Tests. Most students regard the inevitable exams and quizzes with a long face, but that could be because they’re not using the best test-taking techniques.
Laurie Huntington kicked off a Test-Taking Skills Workshop on Saturday at the Davis campus by thanking participants for their attendance on an early morning. Huntington has been a testing specialist at the Weber State University Davis campus and West center for six years.
Huntington pointed out that studying and testing go hand in hand, “There is no test taking without studying.”
Experts recommend dedicating three hours of studying every week to each credit hour – meaning 15 hours a week should be spent studying for a five-credit class.
But how do students study efficiently? Huntington covered many tips, suggesting that students schedule study time as an event instead of hastily squeezing it in.
To improve comprehension, students should check the syllabus to see which information will be covered during the next class and study up on it beforehand.
“It allows you to ask questions of the instructors. Even if you can only skim through, it’s still helpful,” Huntington said.
Reading before class helps students determine which topics they need help with and should focus on more during the discussion.
When reading at home, it may help to break the assignment into smaller sections and take breaks in between. Students have even used M&Ms to reward themselves after reading each page, which helps keep them going.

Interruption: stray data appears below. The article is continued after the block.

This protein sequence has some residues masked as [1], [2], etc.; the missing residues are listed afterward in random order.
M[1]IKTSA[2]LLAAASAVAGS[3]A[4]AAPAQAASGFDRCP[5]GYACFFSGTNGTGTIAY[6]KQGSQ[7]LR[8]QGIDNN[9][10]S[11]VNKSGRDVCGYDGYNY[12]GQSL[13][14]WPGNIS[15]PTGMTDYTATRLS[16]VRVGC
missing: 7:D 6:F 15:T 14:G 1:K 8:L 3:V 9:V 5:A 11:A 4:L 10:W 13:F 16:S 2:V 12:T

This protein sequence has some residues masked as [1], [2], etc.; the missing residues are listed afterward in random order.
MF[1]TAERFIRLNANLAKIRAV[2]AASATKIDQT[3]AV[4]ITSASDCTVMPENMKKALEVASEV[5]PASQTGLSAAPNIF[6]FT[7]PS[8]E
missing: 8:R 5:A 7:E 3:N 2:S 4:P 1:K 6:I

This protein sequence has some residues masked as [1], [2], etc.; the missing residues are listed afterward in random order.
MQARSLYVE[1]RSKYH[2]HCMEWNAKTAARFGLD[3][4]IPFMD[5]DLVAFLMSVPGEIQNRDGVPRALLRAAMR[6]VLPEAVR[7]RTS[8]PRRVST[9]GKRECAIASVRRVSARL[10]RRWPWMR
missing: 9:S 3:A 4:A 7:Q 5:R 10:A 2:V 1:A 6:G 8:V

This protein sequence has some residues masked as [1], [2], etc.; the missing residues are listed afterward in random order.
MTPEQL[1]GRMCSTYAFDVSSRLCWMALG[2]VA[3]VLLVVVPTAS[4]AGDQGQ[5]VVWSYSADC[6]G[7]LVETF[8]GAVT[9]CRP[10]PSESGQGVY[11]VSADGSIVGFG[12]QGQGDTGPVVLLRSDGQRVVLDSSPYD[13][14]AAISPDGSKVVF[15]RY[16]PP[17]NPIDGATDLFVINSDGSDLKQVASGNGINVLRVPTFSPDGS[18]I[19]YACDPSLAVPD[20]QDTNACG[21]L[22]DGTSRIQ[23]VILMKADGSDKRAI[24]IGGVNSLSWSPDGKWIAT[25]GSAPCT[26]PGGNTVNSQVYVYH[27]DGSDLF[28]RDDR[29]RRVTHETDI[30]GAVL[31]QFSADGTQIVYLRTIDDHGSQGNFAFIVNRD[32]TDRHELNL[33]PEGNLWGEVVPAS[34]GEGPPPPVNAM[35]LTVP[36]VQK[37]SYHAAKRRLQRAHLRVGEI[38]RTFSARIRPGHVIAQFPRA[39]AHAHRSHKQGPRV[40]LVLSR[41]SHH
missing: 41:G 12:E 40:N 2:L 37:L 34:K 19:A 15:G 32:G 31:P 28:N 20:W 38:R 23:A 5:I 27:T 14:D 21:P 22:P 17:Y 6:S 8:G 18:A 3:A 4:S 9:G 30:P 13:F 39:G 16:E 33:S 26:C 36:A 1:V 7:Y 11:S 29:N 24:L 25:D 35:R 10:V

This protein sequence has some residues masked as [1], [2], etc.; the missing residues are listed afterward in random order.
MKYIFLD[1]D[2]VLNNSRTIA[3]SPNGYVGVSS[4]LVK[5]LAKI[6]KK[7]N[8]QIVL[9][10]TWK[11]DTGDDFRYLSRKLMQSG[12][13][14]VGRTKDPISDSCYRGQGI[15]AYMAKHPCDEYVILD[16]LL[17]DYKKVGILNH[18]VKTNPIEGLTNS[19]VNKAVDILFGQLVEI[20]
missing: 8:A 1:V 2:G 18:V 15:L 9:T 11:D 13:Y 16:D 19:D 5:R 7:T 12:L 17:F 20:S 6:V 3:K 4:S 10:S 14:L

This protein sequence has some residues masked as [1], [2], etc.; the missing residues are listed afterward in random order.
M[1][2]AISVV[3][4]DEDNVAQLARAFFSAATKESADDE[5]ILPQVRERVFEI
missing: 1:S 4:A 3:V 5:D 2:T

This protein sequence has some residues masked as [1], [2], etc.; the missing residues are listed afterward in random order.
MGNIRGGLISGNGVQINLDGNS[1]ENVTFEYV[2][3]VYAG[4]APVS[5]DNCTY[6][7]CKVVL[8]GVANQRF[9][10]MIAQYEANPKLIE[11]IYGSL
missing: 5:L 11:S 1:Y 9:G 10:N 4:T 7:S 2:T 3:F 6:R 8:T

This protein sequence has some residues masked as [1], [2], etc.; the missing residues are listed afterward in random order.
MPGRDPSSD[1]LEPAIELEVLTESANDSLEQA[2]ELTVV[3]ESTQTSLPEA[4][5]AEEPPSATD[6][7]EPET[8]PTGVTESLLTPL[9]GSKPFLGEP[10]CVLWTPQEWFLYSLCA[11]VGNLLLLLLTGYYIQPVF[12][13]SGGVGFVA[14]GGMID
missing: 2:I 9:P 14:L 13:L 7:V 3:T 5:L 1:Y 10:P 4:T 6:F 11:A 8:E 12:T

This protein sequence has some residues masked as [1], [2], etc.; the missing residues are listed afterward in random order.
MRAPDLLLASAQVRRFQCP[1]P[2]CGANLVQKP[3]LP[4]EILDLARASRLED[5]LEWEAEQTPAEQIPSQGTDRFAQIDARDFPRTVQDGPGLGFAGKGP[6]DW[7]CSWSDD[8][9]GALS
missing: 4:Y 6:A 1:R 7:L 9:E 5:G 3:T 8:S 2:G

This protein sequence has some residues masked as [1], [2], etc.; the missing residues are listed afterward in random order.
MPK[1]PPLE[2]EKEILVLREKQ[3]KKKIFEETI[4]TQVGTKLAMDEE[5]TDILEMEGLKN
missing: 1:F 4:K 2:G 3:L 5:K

Huntington recommended paying special attention to how much space in the book is devoted to each topic and how much time the professor spends on it.
“You can use their verbal cues to point you in the direction of what to study,” Huntington said.
Also, students should keep an eye out for text aids. Textbooks often have chapter summaries and practice problems, which can be handy in reviewing for a test.
To emphasize the importance of repetition, Huntington used an analogy of a path being worn through the grass after many people tread over it.
“It ingrains those patterns in your brain and makes it easier to recall,” Huntington said.
Another type of pattern that is helpful is routine. Studying at the same time every week makes it easier to remember. Having a bedtime routine makes it easier to fall asleep the night before the test.
The different test types were also discussed, along with the best way to handle them. Huntington reminded students that if any part of a question is false, then the answer is false.
Answers to essay questions need to be structured properly.
“My English 1010 teacher always had us write the body first, then the conclusion and intro,” said Melanie Hansen, a sophomore majoring in psychology. “A lot of people spend time trying to write a perfect introduction before they know what they’re introducing.”
Huntington encouraged students to maintain perspective, which may keep stress levels low.
“It’s just a test. It doesn’t define who you are,” Huntington said.
After attending the workshop, Tia Walker, a business administration student at Weber State University said she found the information very helpful.
“I’m definitely thinking about attending future workshops,” Walker added.
Workshops are open not only to students, but free to the entire community.